Thea 2: The Shattering – a genre-blending mix of roguelike, RPG, 4X, and card game elements – will leave Early Access on 13 May.
Thea 2 has been in Early Access since November 2018 and has steadily improved and expanded since then. From the sound of things, the full release will offer a slew of new stuff rather than a few tweaks and additions to go along with changing the version to 1.0.
Set in a fantasy world based on Slavic myths, Thea 2 puts players in the ethereal shoes of a god trying to help their followers survive in a blighted world. Uniquely, there are multiple ways to do this: you can do the traditional 4X thing of founding and building up a settlement, or you can roam the land as a band of nomadic warriors. Either, way you’ll have to contend with monsters and other factions, while still gathering food and resources and netting yourself new equipment. Meanwhile, you’ll resolve all challenges – whether direct combat, diplomacy, or mystic rites – through a card game.
While that likely sounds familiar to players of the first, Thea 2 isn’t just a basic “more stuff” sequel. The card game is entirely different, the nomadic playstyle is new, the 4X options are expanded, and there are a wealth of other new features to keep players on their toes.
As noted above, the launch will bring a significant number of additions to the game. Some are simple (but welcome) quality of life changes, like additional events and the option to manually play out a battle if you don’t like the auto-resolve results. Others, like an update to the crafting mechanics, seasonal and weather effects, a fully-voiced main quest, and redesigned god traits, are significantly more impactful.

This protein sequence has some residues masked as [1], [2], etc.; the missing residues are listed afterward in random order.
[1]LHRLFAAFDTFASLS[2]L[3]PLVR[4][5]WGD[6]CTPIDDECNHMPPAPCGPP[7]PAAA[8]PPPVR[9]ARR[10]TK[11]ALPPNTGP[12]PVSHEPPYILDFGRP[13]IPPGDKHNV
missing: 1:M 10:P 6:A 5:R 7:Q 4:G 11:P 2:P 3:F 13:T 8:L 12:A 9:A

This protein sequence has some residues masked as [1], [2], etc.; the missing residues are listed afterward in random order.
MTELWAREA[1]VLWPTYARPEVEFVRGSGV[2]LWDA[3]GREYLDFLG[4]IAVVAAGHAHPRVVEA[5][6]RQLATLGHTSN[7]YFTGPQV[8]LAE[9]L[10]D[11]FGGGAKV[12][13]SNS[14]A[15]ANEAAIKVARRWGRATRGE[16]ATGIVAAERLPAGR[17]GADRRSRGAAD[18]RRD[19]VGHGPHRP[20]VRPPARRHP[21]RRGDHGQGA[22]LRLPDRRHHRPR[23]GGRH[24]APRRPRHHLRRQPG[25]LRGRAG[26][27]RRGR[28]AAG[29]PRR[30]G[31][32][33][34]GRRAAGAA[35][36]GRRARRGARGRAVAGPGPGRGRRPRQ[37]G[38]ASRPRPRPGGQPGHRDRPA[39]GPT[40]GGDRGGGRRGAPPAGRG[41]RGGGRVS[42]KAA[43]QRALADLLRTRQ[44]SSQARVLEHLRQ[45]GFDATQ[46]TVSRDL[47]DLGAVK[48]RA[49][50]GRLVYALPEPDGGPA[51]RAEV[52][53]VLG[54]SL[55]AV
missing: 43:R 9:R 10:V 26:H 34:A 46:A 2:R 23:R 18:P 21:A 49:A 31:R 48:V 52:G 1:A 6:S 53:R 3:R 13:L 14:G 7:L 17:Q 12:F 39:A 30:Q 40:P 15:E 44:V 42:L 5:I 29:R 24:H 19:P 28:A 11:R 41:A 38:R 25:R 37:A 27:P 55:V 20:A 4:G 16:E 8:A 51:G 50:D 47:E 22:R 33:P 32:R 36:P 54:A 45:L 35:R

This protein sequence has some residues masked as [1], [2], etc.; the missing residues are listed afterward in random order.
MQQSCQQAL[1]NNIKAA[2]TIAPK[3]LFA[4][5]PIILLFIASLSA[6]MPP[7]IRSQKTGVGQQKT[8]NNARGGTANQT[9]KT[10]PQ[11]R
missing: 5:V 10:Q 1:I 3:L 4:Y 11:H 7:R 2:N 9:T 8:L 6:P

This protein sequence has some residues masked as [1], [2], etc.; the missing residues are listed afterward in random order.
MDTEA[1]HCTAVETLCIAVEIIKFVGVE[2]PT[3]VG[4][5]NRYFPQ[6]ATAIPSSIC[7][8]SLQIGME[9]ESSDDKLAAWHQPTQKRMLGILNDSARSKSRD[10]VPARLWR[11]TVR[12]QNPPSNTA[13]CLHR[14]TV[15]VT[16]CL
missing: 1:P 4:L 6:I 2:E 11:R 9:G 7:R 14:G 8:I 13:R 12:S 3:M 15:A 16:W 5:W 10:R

I’ve rather enjoyed the time I spent with the Early Access build of Thea 2. Hopefully, I’ll be able to get some thoughts up for you sooner rather than later.
You can buy Thea 2: The Shattering in Early Access now for $24.99 USD. As far as I know, there are no plans to change this price point when the game leaves Early Access on 13 May.
Tim has been playing PC games for longer than he’s willing to admit. He’s written for a number of publications, but has been with PC Invasion – in all its various incarnations – for over a decade. When not writing about games, Tim can occasionally be found speedrunning terrible ones, making people angry in Dota 2, or playing something obscure and random. He’s also weirdly proud of his status as (probably) the Isle of Man’s only professional games journalist.